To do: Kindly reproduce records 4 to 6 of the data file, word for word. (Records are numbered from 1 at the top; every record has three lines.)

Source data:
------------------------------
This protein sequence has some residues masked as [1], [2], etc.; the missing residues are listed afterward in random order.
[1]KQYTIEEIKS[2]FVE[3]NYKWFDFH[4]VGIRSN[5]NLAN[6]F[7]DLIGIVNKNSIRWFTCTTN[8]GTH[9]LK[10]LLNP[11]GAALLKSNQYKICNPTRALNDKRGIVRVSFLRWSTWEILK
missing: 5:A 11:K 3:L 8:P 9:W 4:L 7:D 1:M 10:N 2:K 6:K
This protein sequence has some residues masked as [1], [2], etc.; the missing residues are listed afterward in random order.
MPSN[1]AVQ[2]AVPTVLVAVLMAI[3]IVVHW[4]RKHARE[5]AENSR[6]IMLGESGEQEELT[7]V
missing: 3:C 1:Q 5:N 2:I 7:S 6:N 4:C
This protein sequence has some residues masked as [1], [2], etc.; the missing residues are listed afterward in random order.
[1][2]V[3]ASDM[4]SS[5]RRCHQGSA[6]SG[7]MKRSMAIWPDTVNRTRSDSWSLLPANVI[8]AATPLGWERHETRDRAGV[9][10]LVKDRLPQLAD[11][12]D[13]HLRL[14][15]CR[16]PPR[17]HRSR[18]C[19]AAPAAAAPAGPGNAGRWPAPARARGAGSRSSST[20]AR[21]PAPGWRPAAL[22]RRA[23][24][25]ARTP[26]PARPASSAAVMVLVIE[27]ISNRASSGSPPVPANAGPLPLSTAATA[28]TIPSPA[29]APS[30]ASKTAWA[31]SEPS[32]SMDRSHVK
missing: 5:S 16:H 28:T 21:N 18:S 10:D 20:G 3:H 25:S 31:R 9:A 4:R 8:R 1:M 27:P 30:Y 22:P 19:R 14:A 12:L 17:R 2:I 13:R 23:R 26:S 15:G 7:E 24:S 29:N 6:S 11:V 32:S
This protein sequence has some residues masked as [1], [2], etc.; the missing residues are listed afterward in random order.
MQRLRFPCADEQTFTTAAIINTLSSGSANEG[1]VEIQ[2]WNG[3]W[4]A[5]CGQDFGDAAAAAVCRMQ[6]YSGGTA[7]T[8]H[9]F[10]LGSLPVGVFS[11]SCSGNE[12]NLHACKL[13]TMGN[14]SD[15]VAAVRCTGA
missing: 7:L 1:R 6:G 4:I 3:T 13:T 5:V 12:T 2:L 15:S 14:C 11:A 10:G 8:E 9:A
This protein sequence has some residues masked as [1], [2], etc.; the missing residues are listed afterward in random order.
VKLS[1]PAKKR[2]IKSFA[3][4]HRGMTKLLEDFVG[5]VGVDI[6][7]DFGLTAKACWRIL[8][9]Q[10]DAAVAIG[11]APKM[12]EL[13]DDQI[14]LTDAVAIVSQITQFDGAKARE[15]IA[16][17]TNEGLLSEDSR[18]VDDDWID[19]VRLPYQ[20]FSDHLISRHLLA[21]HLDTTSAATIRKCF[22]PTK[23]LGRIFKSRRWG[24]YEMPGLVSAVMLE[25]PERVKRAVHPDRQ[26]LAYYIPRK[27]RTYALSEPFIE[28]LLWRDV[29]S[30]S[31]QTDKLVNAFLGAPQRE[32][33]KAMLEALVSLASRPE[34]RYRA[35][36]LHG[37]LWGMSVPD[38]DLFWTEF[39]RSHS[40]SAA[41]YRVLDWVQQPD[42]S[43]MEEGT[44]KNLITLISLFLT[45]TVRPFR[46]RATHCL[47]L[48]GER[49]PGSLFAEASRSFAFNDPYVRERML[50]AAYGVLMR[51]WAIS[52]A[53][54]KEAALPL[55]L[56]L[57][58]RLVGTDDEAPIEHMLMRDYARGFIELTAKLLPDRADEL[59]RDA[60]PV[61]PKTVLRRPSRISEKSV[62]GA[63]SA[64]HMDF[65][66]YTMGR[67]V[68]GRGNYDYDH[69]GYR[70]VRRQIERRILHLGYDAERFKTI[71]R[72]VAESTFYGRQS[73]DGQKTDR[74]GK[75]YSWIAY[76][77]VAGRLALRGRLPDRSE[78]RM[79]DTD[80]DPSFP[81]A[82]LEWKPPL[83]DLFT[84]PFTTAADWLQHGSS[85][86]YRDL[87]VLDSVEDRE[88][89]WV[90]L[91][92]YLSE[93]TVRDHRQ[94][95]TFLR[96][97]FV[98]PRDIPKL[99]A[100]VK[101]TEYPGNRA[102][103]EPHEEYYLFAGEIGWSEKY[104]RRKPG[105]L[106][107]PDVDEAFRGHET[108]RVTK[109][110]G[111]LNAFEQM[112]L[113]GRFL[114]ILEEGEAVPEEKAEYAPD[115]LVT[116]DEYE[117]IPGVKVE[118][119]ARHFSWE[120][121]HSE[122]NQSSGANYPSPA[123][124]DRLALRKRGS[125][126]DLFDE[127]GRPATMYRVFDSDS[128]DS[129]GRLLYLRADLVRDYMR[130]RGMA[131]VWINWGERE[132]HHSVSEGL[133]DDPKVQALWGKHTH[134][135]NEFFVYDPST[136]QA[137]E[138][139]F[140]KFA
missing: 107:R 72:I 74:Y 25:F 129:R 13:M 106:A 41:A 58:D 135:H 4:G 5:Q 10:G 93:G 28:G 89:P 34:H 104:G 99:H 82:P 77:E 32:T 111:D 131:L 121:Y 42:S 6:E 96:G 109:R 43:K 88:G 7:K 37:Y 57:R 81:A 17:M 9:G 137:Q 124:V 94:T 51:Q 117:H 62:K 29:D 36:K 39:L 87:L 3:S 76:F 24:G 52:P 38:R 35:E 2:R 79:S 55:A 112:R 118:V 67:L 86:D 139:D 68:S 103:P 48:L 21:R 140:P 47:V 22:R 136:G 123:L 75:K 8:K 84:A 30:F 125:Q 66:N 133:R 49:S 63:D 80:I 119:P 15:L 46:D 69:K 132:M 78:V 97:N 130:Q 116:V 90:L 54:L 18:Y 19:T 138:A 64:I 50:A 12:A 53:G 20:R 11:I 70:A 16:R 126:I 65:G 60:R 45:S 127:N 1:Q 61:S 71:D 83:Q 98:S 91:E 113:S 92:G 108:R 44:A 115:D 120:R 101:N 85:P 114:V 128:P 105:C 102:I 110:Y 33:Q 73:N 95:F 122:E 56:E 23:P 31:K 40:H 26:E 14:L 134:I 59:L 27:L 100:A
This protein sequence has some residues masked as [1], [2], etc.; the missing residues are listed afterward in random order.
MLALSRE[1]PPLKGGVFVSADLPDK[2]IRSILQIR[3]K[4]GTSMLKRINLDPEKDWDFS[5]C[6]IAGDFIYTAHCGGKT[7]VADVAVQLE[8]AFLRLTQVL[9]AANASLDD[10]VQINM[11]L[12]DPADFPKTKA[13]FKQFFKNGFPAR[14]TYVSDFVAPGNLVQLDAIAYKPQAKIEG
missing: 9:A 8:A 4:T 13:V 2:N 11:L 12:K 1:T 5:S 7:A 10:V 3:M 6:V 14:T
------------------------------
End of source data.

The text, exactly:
This protein sequence has some residues masked as [1], [2], etc.; the missing residues are listed afterward in random order.
MQRLRFPCADEQTFTTAAIINTLSSGSANEG[1]VEIQ[2]WNG[3]W[4]A[5]CGQDFGDAAAAAVCRMQ[6]YSGGTA[7]T[8]H[9]F[10]LGSLPVGVFS[11]SCSGNE[12]NLHACKL[13]TMGN[14]SD[15]VAAVRCTGA
missing: 7:L 1:R 6:G 4:I 3:T 13:T 5:V 12:T 2:L 15:S 14:C 11:A 10:G 8:E 9:A
This protein sequence has some residues masked as [1], [2], etc.; the missing residues are listed afterward in random order.
VKLS[1]PAKKR[2]IKSFA[3][4]HRGMTKLLEDFVG[5]VGVDI[6][7]DFGLTAKACWRIL[8][9]Q[10]DAAVAIG[11]APKM[12]EL[13]DDQI[14]LTDAVAIVSQITQFDGAKARE[15]IA[16][17]TNEGLLSEDSR[18]VDDDWID[19]VRLPYQ[20]FSDHLISRHLLA[21]HLDTTSAATIRKCF[22]PTK[23]LGRIFKSRRWG[24]YEMPGLVSAVMLE[25]PERVKRAVHPDRQ[26]LAYYIPRK[27]RTYALSEPFIE[28]LLWRDV[29]S[30]S[31]QTDKLVNAFLGAPQRE[32][33]KAMLEALVSLASRPE[34]RYRA[35][36]LHG[37]LWGMSVPD[38]DLFWTEF[39]RSHS[40]SAA[41]YRVLDWVQQPD[42]S[43]MEEGT[44]KNLITLISLFLT[45]TVRPFR[46]RATHCL[47]L[48]GER[49]PGSLFAEASRSFAFNDPYVRERML[50]AAYGVLMR[51]WAIS[52]A[53][54]KEAALPL[55]L[56]L[57][58]RLVGTDDEAPIEHMLMRDYARGFIELTAKLLPDRADEL[59]RDA[60]PV[61]PKTVLRRPSRISEKSV[62]GA[63]SA[64]HMDF[65][66]YTMGR[67]V[68]GRGNYDYDH[69]GYR[70]VRRQIERRILHLGYDAERFKTI[71]R[72]VAESTFYGRQS[73]DGQKTDR[74]GK[75]YSWIAY[76][77]VAGRLALRGRLPDRSE[78]RM[79]DTD[80]DPSFP[81]A[82]LEWKPPL[83]DLFT[84]PFTTAADWLQHGSS[85][86]YRDL[87]VLDSVEDRE[88][89]WV[90]L[91][92]YLSE[93]TVRDHRQ[94][95]TFLR[96][97]FV[98]PRDIPKL[99]A[100]VK[101]TEYPGNRA[102][103]EPHEEYYLFAGEIGWSEKY[104]RRKPG[105]L[106][107]PDVDEAFRGHET[108]RVTK[109][110]G[111]LNAFEQM[112]L[113]GRFL[114]ILEEGEAVPEEKAEYAPD[115]LVT[116]DEYE[117]IPGVKVE[118][119]ARHFSWE[120][121]HSE[122]NQSSGANYPSPA[123][124]DRLALRKRGS[125][126]DLFDE[127]GRPATMYRVFDSDS[128]DS[129]GRLLYLRADLVRDYMR[130]RGMA[131]VWINWGERE[132]HHSVSEGL[133]DDPKVQALWGKHTH[134][135]NEFFVYDPST[136]QA[137]E[138][139]F[140]KFA
missing: 107:R 72:I 74:Y 25:F 129:R 13:M 106:A 41:A 58:D 135:H 4:G 5:Q 10:G 93:G 28:G 89:P 34:H 104:G 99:H 82:P 77:E 32:T 111:D 131:L 121:Y 42:S 6:E 96:G 109:R 43:K 88:G 7:K 37:Y 57:R 81:A 17:M 9:G 137:Q 124:V 94:T 51:Q 117:H 62:K 29:D 36:K 39:L 87:L 3:S 76:F 24:G 52:P 38:R 35:E 2:R 79:S 55:A 112:R 118:V 67:L 86:D 139:D 68:S 103:P 48:L 21:R 140:P 47:V 22:R 136:G 123:L 75:K 8:K 84:A 30:F 125:Q 66:N 133:R 49:S 63:D 80:I 119:P 15:L 46:D 69:K 132:M 78:V 97:N 130:Q 116:V 90:L 54:L 18:Y 19:T 138:A 64:I 50:A 12:A 53:G 20:R 11:I 70:A 16:R 126:I 65:G 60:R 45:S 127:N 1:Q 61:S 71:D 83:Q 98:S 91:E 113:S 92:G 108:R 44:A 115:D 120:R 101:N 85:P 114:V 128:P 105:C 102:I 110:Y 33:Q 73:N 95:F 122:E 56:E 23:P 31:K 40:H 26:E 14:L 134:I 59:L 27:L 100:A
This protein sequence has some residues masked as [1], [2], etc.; the missing residues are listed afterward in random order.
MLALSRE[1]PPLKGGVFVSADLPDK[2]IRSILQIR[3]K[4]GTSMLKRINLDPEKDWDFS[5]C[6]IAGDFIYTAHCGGKT[7]VADVAVQLE[8]AFLRLTQVL[9]AANASLDD[10]VQINM[11]L[12]DPADFPKTKA[13]FKQFFKNGFPAR[14]TYVSDFVAPGNLVQLDAIAYKPQAKIEG
missing: 9:A 8:A 4:T 13:V 2:N 11:L 12:K 1:T 5:S 7:A 10:V 3:M 6:V 14:T